But, I’ve always felt good about myself; I observed and wrote at length about young men and women in group classes at the penitentiaries who hated themselves but their “fronts” were that of happy, hard people. In my fantasy, there were people I considered hurting but have chosen not to do so. My choice! Violent prisoners choose differently—they act upon their impulse without concern for the consequences to their victims or themselves. Their choices brought them to prison once they caught the justice system’s attention which may or may not have been through their behavior. They should be punished. My thoughts are that around 75 to 80 percent of those incarcerated in American prisons don’t belong there such as drug possession and addicts, the mentally ill, nonviolent offenders, and all the women who stood up to the men who beat the crap out of them every day of their married life; yet, then too all the proud young men who stood on a street corner when the wrong cops came their way. In Failure of the American Prison Complex: Let’s Abolish It, I outline a systematic method of reducing the prison population. We must find solutions to enable offenders particularly nonviolent offenders to pay back, to rectify, to give back to society, maybe within certain limits on their movement. As a noble Rabbi adds in Failure, “But the idea to throw people away as so much human garbage is unconscionable for the Jewish people.” And it should be that way for American people, too. See page 410 in Failure.

     As a youngster, I was an aggressor—not that I was abused—I was the abuser. I messed with the system and anybody in my way in whatever manner brought be closer to whatever goal I had in my head which never to be compromised. All I will admit is that violence of all varieties was known to me. I am not compulsive; rather I calculate my actions and assess my targets, and then at the right moment—it’s a go. The forest preserve across the street from my childhood home was often raised in fire, I recall at age five; homes in the swank neighborhood nearby were often burglarized but little was missing, I noticed at age 10; and many young friends by age 12 ignored their own principles to amuse me. As with most violent young men (and women, see Wicked Women: A Journey of Super Predators) from upper middle class families, prison and punishment were never a deterrent to my behavior. What was a deterrent to violence as an adult, is that I accepted what had been taught to me about compassion, empathy, and respect particularly for God and country. People don’t always respond to learning right away—some take more time than others. I’m a slow learner about things of that variety. Nonetheless, positive values taught and exercised through quality care providers or hopefully parents to very young children have huge dividends for those youngsters and society and their “almost” victims. I can still see my grandmother’s (Victoria) lips moving as she told me about how animals die helplessly in forest fires. Violence will never leave my hand, I will admit to you—unless you mess with my children, then all bets are off.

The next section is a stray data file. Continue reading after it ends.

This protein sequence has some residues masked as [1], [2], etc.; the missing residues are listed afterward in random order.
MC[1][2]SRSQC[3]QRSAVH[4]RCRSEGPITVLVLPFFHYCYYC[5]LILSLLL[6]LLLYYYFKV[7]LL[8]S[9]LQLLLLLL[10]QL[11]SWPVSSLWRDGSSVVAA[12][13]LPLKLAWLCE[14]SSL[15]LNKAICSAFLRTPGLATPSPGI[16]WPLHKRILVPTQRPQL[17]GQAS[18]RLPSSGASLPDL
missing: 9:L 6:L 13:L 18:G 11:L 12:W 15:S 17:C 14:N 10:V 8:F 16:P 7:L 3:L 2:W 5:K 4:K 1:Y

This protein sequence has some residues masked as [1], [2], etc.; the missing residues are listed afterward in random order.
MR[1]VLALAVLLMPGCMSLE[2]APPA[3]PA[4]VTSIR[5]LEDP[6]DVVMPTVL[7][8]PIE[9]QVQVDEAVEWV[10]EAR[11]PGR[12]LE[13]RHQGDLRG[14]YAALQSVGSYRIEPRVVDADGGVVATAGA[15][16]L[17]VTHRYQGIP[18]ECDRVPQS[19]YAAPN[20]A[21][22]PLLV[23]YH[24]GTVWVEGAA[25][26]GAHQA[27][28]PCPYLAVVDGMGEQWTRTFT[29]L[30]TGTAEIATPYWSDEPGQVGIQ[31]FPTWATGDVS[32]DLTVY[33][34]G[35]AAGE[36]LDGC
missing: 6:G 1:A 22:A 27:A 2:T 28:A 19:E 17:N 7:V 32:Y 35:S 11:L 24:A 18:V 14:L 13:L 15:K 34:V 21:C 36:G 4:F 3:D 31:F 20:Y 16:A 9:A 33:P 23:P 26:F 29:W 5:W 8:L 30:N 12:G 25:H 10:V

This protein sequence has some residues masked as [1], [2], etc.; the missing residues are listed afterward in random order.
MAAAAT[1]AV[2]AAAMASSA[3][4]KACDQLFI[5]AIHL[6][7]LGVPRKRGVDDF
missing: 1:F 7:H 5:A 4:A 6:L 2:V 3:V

With the assistance of my students, I gathered evidence which included the essays and journals of prisoners whom I encountered in prison classrooms, group sessions such as substance abuse programs and aggression replacement training programs, and advocate meetings such as job seeking strategies for pre-released prisoners.

What I found was that many of the ruthless accounts of the participants had never been made public and in their youth, not one of them had ever experienced abuse, poverty, or parental violence other than the violence each had administered to parents and grandparents, siblings and  friends, teachers and neighbors. Before you take a stand, you need one more piece of information — those Wicked Women participants in particular possessed the incredible opportunity and absolute safety, privilege, and political power derived from their exemplary socioeconomic family to have chosen a different lifestyle but rejected those amazing opportunities for a life of cruelty and destruction.

The sad thing is that while criminally violent offenders can not be stopped unless they what to stop, the best I can do is study them and train justice professionals to better detect, apprehend, and convict them. For those opportunities, I am pleased with my few accomplishments.   

Dr. Dennis J. Stevens